yes, the button is without locks. just make contact when you are depressed. When the solder, I am testing a plug with eva rubber between the slide controls where the wires will be fixed at the exact point of contact with the plate. If it works well, I post photos showing how I did. So when you want to mount the nanoKONTROL again, will be intact. :-)

  • Im intrigued in how it will work. Post photos back tho ;)

  • @Nikon said:
    Im intrigued in how it will work. Post photos back tho ;)

    then, I glued a small piece of electrical tape next to the contact of the board, then pasted the wire so that its tip leaned this contact. it even works, the problem is that needs a lot of pressure on him to work with stability. I tried in various ways, but unfortunately was not 100% stable. sometimes contact failed, even touching the board.

  • I had a feeling it wouldn't be a 100% perfect solution without soldering direct to the board

  • I have absolutely no idea on how to do this, but thanks to you two (@Nikon and @Maya), I'm going to try and tackle this midi pedal project. I already have a NK2 that I'm not using. I'd really like to make it a strip (like 4" by 20") with 12-14 buttons on it. After watching a YT video on it, it seems fairly simple to accomplish this. I don't want any expression pedals or anything, just the buttons to make something similar to this:


  • I'm hoping to something like this:

  • @ABrokenRecord said:
    Would these switches work?

    Yep. Those are the same type as what I've used which are momentary N/O

    To have a layout like that it depends on the software you're using if it allows you those tasks, other than that its as simple as soldering wires to the midi controller and configure the software with it.

  • Well, the software would be Audiobus and loopy (plus dfx), and I've already used the nanokontrol with them to test everything out, so I think I'm good! :)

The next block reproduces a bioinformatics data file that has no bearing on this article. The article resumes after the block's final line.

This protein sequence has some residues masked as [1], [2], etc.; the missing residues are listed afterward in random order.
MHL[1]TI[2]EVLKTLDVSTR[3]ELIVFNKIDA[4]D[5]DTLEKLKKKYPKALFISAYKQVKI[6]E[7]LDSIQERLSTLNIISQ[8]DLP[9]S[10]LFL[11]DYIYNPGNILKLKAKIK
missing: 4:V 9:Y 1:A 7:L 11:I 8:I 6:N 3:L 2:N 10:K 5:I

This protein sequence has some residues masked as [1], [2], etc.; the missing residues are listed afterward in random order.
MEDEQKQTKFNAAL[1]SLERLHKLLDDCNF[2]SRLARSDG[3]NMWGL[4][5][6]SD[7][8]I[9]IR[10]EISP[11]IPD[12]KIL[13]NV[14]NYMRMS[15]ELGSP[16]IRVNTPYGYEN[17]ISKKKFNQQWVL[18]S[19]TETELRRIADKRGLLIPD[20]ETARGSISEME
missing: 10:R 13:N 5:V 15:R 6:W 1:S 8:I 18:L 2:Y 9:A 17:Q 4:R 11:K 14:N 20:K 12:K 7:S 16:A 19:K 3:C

• Sounds like it would be pretty straight forward with soldering then. Make sure you know which grounds are common for the buttons. If you also want LED lighting you can solder the LED in parallel with the surface mounted LED and use the same resistor.

  • I'm actually having my dad help me. He solders boards all day, so he said it should be pretty simple. Any advise on the enclosure? I've been looking all over for something that is like 18-20" long and about 4" deep.

  • But the smell of molten solder is amazing ;)

    If you are handy with cutting wood then you could make a wood boxed enclosure similar to mine? MDF top and bottom with MDF sides or you could use plywood. Drill holes for the foot switches and go from there or bought one from ebay out of metal with the switches already there for simplicity sake but limited with size and button layout.

  • I like your first idea. I'm going to use like one row of 12 and one row of 6 buttons so it needs to be fully customized.

  • @ABrokenRecord said:
    Just added another toy to the collection :)

    I'm guessing it is the cajon right? If so, are you intending to loop it as well? I've been thinking of including mine too but capture can be quite tricky with cajon live sounding great but capturing sounding like a cardboard box. I know great results can be achieved by using 2 mics (front and back) but I don't want to complicate it too much. Any ideas?

  • @Nikon said:
    I went cajon crazy after building my first one :D

    Nice work. I've built 2 myself. You're right, they're so quick to put together it can become addictive. I also used that cut in half snare technique. The size of the port is absolutely crucial to the amount of bass you'll get. I did some experiments with different sizes and it turns out to be an exact science. I also find that 3mm ply for the face is definitely better than 5mm but I suspect 2mm would be even better but probably with some varnish for extra strength.

  • You could try peizos but may be limited by tonality compared to mics capturing the pure cajon sound.

    All my cajons have 3mm tapas with the rest just 12mm mdf ;)

  • @Nikon I actually had to buy two DPDT switches as well to control the mute function on Mimix as a momentary switch would mute only when I'd hold the button down and unmute upon release. Does that make sense?

  • I assume you didnt poke around with the software for the nanokontrol 2?

    The default is set to momentary but you can change the buttons to be latched which I've done for 6 of my switches to act as effect pedals.

    Checkout the button behaviour and change from momentary to toggle and volia. No need DPDT ;)